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Victims And Heroes: Manding Historical Imagination In A Conflict-Ridden Border Region (Liberia-Guinea)

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Chapter Summary

Victimization, autochthony and citizenship, power, and nation-building constitute recurrent, interrelated themes in post-war Manding historical memory in the border area between Liberia and Guinea. While the perceived history of the Manding diverges from academic, historical knowledge as well as from neighbouring peoples' recollection of the past, it informs about the position and role of the marginalized, but at the same time military victorious Manding in a reshuffled Liberian political culture. This chapter suggests that contemporary Mande memory work serves a double purpose. On the one hand, Manding historical imagination gives expression to political ambitions and conveys claims to a number of basic civic rights, including citizenship. On the other, there is a moral value to heroic memories of the past as a means to recreate communal life and to come to terms with the experience of prolonged years of political marginalisation, violent deatch, loss of property and exile.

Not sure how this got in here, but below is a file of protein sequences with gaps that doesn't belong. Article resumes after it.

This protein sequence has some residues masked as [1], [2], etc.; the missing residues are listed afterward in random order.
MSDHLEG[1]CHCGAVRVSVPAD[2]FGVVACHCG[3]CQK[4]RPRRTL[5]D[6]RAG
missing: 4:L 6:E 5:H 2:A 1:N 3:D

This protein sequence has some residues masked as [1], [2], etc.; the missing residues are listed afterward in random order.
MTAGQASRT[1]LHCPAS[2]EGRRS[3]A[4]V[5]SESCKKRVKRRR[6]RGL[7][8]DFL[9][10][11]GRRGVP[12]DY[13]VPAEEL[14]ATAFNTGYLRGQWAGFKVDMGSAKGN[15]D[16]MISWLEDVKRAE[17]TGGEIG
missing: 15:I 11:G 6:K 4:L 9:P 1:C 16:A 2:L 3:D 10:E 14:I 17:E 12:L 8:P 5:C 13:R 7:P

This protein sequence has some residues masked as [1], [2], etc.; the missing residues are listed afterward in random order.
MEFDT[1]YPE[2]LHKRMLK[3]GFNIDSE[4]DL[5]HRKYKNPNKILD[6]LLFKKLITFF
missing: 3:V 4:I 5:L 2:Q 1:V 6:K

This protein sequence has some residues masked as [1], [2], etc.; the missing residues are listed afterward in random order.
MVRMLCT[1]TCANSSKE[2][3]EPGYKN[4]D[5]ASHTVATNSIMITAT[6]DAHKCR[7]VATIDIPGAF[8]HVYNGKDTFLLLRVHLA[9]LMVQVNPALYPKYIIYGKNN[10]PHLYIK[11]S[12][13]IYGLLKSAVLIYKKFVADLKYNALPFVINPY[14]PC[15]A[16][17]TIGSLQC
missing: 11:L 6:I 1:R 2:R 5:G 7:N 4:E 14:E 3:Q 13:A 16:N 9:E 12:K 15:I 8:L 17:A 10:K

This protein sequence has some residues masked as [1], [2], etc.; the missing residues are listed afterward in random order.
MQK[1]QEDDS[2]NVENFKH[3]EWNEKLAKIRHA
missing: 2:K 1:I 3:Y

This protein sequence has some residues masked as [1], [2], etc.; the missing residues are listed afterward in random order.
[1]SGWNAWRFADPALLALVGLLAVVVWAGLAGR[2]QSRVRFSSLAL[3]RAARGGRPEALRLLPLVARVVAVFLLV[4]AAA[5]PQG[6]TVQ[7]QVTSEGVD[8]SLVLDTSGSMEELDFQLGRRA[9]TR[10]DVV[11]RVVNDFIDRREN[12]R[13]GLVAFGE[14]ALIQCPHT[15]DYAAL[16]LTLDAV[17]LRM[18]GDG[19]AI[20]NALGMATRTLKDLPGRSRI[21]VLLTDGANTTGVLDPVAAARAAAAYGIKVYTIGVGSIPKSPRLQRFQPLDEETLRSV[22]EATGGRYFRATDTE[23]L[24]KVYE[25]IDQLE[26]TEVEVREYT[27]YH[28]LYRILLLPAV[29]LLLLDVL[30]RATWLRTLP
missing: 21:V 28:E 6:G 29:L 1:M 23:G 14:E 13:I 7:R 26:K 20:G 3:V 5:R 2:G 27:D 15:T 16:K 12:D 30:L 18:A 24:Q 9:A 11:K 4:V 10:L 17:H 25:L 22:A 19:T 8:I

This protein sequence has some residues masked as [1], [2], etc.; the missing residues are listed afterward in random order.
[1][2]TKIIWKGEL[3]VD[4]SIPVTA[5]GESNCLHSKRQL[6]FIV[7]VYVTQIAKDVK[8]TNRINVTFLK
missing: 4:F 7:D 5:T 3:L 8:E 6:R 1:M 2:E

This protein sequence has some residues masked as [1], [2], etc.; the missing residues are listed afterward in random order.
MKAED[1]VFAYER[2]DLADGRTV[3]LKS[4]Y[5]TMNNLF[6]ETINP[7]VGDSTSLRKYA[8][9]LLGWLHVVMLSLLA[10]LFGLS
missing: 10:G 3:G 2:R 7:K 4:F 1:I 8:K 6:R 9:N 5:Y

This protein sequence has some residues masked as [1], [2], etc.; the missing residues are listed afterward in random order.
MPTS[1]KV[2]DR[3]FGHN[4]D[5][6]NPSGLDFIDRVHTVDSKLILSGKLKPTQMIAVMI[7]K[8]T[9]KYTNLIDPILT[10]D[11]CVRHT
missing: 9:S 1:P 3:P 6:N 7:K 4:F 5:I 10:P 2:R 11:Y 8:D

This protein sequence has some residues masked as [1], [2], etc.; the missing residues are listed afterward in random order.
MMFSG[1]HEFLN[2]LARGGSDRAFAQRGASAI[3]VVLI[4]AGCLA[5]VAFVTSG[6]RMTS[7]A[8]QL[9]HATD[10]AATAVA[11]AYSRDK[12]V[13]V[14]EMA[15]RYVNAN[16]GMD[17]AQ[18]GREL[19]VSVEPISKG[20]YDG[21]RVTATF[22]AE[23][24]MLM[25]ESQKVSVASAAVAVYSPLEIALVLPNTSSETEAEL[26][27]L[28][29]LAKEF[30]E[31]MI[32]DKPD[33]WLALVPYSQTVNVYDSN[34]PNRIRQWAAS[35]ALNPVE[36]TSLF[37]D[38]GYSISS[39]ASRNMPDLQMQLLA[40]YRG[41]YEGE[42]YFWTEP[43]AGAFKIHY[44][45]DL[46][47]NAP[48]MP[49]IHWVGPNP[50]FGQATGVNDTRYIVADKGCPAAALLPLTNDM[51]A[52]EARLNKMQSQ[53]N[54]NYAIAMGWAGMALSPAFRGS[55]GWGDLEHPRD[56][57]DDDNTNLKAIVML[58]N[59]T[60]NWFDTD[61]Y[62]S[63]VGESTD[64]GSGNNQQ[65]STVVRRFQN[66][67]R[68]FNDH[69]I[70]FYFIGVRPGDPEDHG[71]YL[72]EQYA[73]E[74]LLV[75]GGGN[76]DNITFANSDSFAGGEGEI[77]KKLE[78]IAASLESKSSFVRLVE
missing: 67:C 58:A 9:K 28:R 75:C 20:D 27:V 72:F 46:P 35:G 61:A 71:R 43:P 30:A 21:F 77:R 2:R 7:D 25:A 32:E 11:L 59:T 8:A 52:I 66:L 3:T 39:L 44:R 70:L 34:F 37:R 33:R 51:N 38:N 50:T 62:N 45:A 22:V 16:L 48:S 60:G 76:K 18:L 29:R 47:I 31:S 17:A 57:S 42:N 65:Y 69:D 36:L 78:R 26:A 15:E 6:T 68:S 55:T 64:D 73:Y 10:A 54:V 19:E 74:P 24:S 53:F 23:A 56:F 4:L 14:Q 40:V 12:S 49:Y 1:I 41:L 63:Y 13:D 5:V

Keywords: communal life; Guinea; Liberia; Mande memory work; political marginalisation; Victimization



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